The Permaculture Orchard: Beyond Organic

I’ve just bought and watched this very informative documentary film about setting up and maintaining a “permaculture commercial orchard”, excellent for people wondering what permaculture looks like in a commerical sense then this is it. I really enjoyed the aspects on biodiversity, tree pruning, shrub and herbaceous planting, attracting beneficials etc. You might want to consider buying this one, I’m glad I did.

“The Permaculture Orchard : Beyond Organic is a feature-length educational film that will teach you how to set up your own permaculture orchard at any scale. We recognize the limitations of the organic model as a substitute to conventional fruit growing, and want to propose a more holistic, regenerative approach based on permaculture principles. Based on 20 years of applied theory and trial and error, biologist and educator Stefan Sobkowiak shares his experience transforming a conventional apple orchard into an abundance of biodiversity that virtually takes care of itself. The concepts, techniques and tips presented in this film will help you with your own project, whether it is just a few fruit trees in your urban backyard, or a full-scale multi-acre commercial orchard.”

“Miracle Farms is a 12-acre property located in Quebec’s western Monteregie region, in USDA hardiness zone 5. The farm was originally developed as a commercial monoculture apple orchard, transitioned to organic upon purchase in 1993, and certified organic in 1996. Starting in 2007, five acres have been converted to a permaculture-inspired “u-pick” orchard. Plants, fruits and vegetables grown here include over 100 cultivars of apples, 18 cultivars of pears, asian pears, plums, cherries, peaches, paw-paws, hardy kiwi, grapes, mulberries, gooseberries, redcurrant, blackcurrant, saskatoon berries, raspberries, strawberries, and a whole range of herbs and perennial vegetables.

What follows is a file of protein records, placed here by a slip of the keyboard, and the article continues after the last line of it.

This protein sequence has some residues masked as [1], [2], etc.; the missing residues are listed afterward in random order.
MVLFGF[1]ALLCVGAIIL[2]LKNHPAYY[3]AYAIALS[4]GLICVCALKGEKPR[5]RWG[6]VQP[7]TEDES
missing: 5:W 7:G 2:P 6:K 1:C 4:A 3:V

The orchard is designed to promote maximum diversity of plant, insect and animal species, with a special focus on creating habitat. This results in a high population of pollinators and other beneficial insects, as well as birds. Together they help control pests. Not only does this increase fruit yield, but it also greatly reduces the amount of maintenance work necessary, since a lot of it is being done by the eco-system itself.

Despite a large diversity of species, harvest is simplified by the “grocery aisle” layout of the farm, where all fruits in any given row will be ripe within a 10-day window. It is then unnecessary to go from one row to the next looking for trees that are ready to harvest.”

Film contents

  • creating habitat for birds / pollinators
  • natural pest control techniques
  • the trio system / plant combinations
  • the shrub + herbaceous layers
  • seed planting of annuals
  • planting fruit trees / drainage considerations
  • tree training vs. pruning
  • grafting / overgraftingeeco
  • starting your own trees vs. buying trees
  • mulch options with a focus on plastic mulch and why/how
  • drip irrigation
  • the importance of cultivar selection
  • the grocery aisle concept
  • spraying / fungi control
  • tree protection
  • frost protection

Price: £14/$25 (digital download)
Format: mp4 (H.264), 1080p / 720p, Embedded subtitles
Language: English or French
Subtitles: Chinese (simplified), Dutch, English, German, Greek, Italian, Japanese, Portuguese, Romanian, Spanish.
Release Date: June, 2014
Run Time: 2 Hours

WEBSITE LINK: http://www.permacultureorchard.com/en/the-film/

PERMACULTURE PODCAST INTERVIEW: http://www.permaculturevoices.com/podcast/an-idea-worth-sharing-inside-the-permaculture-orchard-pvp056/

Author: Andrew

My name's Andrew Towell, I’m 32 years of age and I was born and live in a coastal town called Hartlepool located in the North East of England. The idea behind starting the blog is for me to research sustainable living practices, I enjoy growing plants so their will be an emphasis on organic food production.

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